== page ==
I say mutatis mutandis for the sake of those who might be quick to say that article 127 applies to persons exercising judicial power whilst the EC Chairperson has none. They might be tempted to come to that conclusion because of the phrase “ in the exercise of judicial Power” as captured in article 127(1) and (3) of the constitution. However, the focus, in my opinion, should be parity and not exactitude. The phrase “In the exercise of judicial power” as captured in article 127(1) and (3) cannot be construed to exclude the independence of the EC Chairperson from the protection guaranteed under those provisions, while applying Article 146 to her removal from office. That would be absurd and highly discriminatory. The proper and Constitutionally accepted position, in my opinion, should be that the protection of independence and tenure for all Superior Court Justices, as those in article 127(1) and (3) of the Constitution, must also be applicable to the EC Chairperson by virtue of Article 43(3). 

In applying article 127(1) and (3) mutatis mutandis to the EC Chairperson therefore, the best construction of the phrase “in the exercise of judicial power” in article 127(1) and (3), in my view, would be to replace it with “ in the exercise of her function ”. Instead of focusing on “ judicial power ” the keywords should be “ in the exercise of functions” because exercising judicial power is all the Superior Court judges do, and that is their service to the Country. For the framers of the Constitution to say a public servant whose service has nothing to do with exercise of Judicial Power should have the same terms and conditions of service with Public Servants whose function has all to do with exercise of Judicial Power, reinforces the notion that the Constitution intends parity and not exactitude when dealing with articles 43(3), 126(1)(a) and 127(1) and (3).

If 127(1) and (3) of the Constitution is applied mutatis mutandis to the EC Chairperson as mandated by article 43(3), it would read as follows:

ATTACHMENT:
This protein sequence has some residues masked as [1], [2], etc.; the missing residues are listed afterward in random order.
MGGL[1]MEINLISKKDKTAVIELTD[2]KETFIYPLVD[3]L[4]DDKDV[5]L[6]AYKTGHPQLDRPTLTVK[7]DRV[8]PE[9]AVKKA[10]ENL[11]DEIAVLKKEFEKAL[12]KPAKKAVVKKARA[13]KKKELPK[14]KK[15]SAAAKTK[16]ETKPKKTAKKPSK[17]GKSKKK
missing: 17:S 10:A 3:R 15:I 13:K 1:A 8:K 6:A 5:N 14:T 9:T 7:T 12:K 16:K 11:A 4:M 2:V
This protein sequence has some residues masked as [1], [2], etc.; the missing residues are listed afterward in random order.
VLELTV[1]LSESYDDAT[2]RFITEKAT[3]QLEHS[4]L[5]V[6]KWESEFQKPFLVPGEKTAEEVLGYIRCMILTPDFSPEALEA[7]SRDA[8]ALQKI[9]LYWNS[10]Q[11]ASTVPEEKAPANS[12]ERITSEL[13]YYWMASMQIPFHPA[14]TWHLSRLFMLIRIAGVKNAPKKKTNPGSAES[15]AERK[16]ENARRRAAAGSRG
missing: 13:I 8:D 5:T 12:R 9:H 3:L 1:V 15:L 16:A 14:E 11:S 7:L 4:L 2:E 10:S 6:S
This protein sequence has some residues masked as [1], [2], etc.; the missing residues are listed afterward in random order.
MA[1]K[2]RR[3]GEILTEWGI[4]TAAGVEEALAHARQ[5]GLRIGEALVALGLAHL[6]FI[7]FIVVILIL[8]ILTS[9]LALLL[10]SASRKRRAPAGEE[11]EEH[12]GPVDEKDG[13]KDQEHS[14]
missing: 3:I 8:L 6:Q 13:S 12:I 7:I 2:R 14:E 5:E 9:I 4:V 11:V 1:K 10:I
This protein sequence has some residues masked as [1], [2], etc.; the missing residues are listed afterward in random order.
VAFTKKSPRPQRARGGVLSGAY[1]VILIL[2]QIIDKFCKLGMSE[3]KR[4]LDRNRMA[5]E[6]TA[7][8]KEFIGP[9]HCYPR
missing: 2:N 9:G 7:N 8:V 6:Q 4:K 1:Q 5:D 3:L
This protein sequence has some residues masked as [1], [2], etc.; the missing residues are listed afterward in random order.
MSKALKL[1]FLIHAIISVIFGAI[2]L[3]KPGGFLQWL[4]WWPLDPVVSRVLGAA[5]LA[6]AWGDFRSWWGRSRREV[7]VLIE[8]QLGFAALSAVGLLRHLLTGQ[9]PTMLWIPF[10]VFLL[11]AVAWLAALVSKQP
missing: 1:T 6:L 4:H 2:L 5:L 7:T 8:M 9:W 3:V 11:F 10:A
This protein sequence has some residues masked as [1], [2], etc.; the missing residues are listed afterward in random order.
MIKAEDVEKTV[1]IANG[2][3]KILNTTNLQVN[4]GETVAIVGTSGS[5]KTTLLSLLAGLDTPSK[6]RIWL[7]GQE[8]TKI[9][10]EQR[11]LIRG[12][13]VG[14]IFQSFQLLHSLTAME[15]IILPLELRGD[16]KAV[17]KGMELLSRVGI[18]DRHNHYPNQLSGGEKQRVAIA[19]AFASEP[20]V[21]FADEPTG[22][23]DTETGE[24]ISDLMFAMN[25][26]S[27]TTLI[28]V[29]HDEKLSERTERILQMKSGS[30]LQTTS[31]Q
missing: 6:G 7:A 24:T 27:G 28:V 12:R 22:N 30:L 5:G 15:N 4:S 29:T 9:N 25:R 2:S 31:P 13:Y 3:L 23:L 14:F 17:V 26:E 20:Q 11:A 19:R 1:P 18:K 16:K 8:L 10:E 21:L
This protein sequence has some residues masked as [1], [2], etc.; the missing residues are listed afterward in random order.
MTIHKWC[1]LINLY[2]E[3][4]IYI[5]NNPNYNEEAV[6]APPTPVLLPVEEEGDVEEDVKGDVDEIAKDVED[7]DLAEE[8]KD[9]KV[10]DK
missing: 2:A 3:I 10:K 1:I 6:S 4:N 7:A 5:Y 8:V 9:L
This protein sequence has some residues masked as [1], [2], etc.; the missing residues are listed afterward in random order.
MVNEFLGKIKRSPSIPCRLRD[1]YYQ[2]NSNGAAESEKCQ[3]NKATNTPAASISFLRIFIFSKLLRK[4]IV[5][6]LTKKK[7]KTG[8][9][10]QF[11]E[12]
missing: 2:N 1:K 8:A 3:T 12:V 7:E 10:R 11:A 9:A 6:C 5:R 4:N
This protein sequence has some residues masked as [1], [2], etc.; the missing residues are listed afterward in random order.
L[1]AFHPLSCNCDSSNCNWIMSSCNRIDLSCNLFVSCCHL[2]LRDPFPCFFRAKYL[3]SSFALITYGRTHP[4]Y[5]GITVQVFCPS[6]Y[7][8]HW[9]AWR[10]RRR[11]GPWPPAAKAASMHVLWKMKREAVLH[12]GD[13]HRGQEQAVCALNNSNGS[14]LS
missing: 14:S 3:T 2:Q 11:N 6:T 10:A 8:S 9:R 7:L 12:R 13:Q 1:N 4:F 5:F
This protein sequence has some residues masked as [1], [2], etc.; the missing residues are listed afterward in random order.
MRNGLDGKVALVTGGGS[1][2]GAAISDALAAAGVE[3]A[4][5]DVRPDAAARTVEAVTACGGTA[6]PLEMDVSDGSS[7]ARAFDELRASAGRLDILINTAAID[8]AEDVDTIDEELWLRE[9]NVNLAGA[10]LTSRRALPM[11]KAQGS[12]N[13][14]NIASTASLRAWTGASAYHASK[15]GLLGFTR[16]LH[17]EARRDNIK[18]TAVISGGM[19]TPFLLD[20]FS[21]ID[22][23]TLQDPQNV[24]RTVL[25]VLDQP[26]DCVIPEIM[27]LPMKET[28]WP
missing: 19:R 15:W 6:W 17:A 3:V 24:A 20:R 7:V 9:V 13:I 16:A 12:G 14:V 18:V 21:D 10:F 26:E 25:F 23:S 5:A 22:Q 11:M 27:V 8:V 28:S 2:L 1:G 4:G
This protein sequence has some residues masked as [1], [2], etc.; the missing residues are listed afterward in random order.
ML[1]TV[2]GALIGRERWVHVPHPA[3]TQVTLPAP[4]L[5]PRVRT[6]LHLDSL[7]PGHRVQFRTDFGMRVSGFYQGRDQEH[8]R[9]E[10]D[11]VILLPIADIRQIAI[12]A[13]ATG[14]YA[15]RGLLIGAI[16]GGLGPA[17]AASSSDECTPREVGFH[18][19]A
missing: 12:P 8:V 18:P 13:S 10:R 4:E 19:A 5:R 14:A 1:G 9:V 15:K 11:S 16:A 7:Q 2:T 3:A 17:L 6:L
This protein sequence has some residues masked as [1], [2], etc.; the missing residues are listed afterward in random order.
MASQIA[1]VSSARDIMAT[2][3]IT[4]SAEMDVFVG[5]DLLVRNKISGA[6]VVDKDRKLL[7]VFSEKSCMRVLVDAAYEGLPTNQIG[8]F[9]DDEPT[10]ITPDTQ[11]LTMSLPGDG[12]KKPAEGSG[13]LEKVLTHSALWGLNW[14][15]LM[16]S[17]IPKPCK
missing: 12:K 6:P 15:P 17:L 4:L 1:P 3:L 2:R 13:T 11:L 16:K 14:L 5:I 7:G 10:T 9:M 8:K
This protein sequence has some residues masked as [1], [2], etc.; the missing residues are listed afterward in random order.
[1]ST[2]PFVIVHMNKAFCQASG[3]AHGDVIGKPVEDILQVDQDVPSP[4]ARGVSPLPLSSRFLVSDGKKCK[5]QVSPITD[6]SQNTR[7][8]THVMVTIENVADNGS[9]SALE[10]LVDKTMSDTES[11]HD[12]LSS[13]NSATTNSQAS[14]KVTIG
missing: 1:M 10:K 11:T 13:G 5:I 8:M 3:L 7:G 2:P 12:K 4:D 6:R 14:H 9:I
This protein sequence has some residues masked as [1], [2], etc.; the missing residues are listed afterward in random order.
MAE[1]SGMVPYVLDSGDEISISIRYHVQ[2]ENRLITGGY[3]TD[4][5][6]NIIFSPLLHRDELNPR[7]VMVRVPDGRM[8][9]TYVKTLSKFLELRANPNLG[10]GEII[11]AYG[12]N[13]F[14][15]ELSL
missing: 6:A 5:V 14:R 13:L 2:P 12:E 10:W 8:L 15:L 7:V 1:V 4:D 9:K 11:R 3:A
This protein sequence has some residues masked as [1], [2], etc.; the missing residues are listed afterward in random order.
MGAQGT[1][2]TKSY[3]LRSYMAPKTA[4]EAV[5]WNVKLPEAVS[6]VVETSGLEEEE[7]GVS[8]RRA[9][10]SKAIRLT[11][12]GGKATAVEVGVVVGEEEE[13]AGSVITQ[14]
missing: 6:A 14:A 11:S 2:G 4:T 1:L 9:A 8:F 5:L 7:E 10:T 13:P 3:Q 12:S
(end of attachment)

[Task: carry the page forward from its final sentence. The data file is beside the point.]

Article 127(1). In the exercise of the electoral functions of Ghana, the Chairperson of the Electoral Commission, in both her electoral and administrative functions, including financial administration, is subject only to this Constitution and shall not be subject to the control or direction of any person or authority ;

Article 127(3). A chairperson of the Electoral Commission shall not be liable to any action or suit for any act or omission by her in the exercise of her functions.

From the above applications of article 127 (1) and (3) to the Chairperson of the Electoral Commission, the following are abundantly Clear: 

1. That the EC Chairperson’s decisions and actions in the performance of her functions is subject only to the Constitution and no any other Law (including the Public Procurement Act) and can therefore not be subjected to the control of the Public Procurement Authority under the Public Procurement Act. 

2. That the EC Chairperson cannot be liable for any action or suit for any act or omission by her in the exercise of her functions.

The Committee itself has established that procurement necessary adjunct to the Core Mandate of the Chairperson of the Electoral Commission. Having come to that Conclusion, they ought to have realized that the Public Procurement Act would not apply to her decisions and actions in that regard.

Consequently, the issue whether or not the Chairperson of the Electoral Commission breached the Public Procurement Act in the performance of her functions, should not have arisen before the CJ’s Committee let alone amounting to “stated misbehaviour or incompetence” under article 146(1) of the Constitution. The application of the public procurement Act on the EC Chairperson is therefore unconstitutional.